Relying on “fair use” presents high stakes. Many players in our industry could not sustain the loss, which could be up to $150,000 in statutory
damages per willfully infringed work, plus attorney’s fees
(yours and theirs) or even more in actual damages, if provable. Yet some seem to regard “copyright” as a two-word
dare: copy right. How much can I get away with? If I’m
caught, I’ll just stop. They don’t always speak those words
aloud, but actions bellow.
My experience is that many roll the dice not from sinister motive, but due to their misunderstanding of fair
use. Primarily, fair use does not substitute for a proper
license. It is a defense in court. Often a losing one. The
verdict hinges on four factors, which are considered on
a case-by-case basis:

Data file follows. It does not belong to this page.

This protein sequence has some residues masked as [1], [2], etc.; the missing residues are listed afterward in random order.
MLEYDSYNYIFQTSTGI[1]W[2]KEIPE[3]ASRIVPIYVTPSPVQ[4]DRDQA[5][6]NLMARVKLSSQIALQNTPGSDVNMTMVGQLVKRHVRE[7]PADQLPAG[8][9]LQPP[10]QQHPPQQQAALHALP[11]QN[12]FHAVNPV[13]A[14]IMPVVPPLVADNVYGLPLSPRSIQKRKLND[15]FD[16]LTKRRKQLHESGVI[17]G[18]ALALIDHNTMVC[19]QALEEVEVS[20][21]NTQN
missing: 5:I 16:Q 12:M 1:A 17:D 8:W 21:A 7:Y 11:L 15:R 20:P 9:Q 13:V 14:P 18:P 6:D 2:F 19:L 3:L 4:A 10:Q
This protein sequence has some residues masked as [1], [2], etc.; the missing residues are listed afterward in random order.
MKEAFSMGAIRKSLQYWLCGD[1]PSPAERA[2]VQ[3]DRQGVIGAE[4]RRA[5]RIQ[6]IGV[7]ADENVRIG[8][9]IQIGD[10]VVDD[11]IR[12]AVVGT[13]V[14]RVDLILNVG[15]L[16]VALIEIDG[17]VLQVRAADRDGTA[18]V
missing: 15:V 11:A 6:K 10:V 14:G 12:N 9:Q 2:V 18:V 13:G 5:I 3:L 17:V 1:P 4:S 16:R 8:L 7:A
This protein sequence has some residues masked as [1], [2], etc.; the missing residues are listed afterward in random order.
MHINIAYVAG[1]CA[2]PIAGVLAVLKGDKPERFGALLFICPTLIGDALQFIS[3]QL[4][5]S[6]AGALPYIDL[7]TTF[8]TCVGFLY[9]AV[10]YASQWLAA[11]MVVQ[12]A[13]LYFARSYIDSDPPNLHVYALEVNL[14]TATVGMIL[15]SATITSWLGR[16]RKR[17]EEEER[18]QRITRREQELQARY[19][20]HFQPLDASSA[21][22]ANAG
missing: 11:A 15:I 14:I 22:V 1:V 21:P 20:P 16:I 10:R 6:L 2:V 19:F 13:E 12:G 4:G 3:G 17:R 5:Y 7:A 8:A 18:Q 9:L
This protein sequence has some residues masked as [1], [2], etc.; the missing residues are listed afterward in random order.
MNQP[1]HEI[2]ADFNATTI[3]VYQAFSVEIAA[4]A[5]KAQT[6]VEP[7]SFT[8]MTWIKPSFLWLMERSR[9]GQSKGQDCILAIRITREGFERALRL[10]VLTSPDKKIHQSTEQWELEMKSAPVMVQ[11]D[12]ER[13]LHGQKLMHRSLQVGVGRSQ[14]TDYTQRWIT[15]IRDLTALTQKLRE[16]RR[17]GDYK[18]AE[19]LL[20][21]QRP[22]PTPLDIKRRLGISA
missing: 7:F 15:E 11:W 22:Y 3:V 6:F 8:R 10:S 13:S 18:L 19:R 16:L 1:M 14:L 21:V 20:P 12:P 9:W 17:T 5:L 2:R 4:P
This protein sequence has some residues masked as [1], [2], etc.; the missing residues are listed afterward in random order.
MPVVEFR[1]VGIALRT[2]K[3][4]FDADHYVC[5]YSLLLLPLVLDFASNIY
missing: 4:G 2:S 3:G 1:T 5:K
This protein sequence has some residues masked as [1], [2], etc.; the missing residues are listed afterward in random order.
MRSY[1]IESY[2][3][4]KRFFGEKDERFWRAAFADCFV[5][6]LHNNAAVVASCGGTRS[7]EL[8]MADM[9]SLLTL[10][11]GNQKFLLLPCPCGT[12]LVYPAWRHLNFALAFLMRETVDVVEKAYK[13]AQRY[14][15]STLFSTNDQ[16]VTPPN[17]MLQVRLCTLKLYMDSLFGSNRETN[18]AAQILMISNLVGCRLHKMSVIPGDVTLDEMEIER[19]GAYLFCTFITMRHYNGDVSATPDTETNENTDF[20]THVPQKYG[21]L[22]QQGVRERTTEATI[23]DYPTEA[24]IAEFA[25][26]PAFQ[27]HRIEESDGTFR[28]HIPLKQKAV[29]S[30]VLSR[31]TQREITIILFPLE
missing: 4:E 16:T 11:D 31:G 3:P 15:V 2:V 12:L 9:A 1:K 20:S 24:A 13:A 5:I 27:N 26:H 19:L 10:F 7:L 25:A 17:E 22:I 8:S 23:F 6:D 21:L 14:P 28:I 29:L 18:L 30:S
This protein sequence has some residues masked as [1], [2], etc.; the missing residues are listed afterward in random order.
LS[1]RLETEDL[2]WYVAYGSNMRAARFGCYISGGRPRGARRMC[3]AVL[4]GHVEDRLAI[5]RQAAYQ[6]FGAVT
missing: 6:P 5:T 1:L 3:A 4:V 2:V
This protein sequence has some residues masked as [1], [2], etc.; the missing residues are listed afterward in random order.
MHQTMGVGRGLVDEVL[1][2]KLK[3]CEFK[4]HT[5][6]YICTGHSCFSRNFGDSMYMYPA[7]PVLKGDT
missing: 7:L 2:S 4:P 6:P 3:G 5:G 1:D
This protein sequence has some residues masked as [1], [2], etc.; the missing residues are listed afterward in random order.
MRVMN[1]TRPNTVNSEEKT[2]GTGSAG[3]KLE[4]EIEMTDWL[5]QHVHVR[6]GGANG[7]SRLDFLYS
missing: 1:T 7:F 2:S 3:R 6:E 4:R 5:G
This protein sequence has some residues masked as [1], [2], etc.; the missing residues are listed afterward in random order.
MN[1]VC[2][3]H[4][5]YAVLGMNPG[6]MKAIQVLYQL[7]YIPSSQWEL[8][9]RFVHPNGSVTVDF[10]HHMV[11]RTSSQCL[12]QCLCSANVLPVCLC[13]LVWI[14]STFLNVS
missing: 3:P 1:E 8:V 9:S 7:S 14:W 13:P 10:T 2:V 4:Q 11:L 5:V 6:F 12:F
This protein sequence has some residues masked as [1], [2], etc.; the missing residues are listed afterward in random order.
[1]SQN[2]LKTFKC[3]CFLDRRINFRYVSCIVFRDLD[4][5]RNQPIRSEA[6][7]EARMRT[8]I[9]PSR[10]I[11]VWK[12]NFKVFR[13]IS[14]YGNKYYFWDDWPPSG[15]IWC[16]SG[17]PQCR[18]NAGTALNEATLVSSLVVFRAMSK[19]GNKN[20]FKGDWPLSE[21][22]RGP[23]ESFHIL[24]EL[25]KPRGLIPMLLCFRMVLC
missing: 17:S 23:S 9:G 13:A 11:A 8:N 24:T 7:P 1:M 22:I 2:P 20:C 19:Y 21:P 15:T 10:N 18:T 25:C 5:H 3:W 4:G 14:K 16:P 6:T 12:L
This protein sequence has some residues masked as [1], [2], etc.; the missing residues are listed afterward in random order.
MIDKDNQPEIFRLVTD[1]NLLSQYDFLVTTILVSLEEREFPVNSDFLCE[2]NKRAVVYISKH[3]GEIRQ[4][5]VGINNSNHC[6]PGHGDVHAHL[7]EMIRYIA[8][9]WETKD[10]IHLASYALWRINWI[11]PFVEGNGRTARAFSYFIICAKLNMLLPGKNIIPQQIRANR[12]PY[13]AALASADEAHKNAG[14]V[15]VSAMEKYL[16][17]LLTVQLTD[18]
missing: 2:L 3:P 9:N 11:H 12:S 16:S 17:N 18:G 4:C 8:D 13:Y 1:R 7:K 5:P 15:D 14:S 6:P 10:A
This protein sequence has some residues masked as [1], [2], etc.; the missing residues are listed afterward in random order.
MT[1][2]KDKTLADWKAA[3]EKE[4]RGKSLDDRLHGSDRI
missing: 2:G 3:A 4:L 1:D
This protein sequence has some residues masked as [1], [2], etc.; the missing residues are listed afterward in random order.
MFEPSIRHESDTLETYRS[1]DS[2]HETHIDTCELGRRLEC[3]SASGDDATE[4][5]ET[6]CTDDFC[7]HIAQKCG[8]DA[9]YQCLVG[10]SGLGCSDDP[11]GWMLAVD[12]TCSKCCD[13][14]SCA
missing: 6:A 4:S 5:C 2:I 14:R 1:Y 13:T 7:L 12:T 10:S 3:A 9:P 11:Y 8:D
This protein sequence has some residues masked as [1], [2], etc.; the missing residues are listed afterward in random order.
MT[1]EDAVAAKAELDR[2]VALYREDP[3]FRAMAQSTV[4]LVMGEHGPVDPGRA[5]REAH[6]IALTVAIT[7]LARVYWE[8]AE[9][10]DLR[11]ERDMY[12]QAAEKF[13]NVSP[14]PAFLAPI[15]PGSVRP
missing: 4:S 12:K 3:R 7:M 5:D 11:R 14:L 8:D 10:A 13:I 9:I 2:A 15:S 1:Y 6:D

Purpose and character of your use. For-profit
weighs against fair use. Transformative uses—new or
unexpected ways—tilt toward fair use, but court results
Nature of the third party’s work. Use of fiction
or other creative works such as movie clips, music, or
photographs weigh against fair use.
Amount and substantiality of the portion you
used. Less is best, but it’s measured proportionally to
the whole, and tiny amounts can backfire if you copy the
“heart” of their work.
Effect of your use on the third party’s market
for their work. For example, telling others’ signature
stories guts their market with that audience.
of Fair Use
What’s right and wrong
with using copyrighted
BY RUSS RIDDLE, JD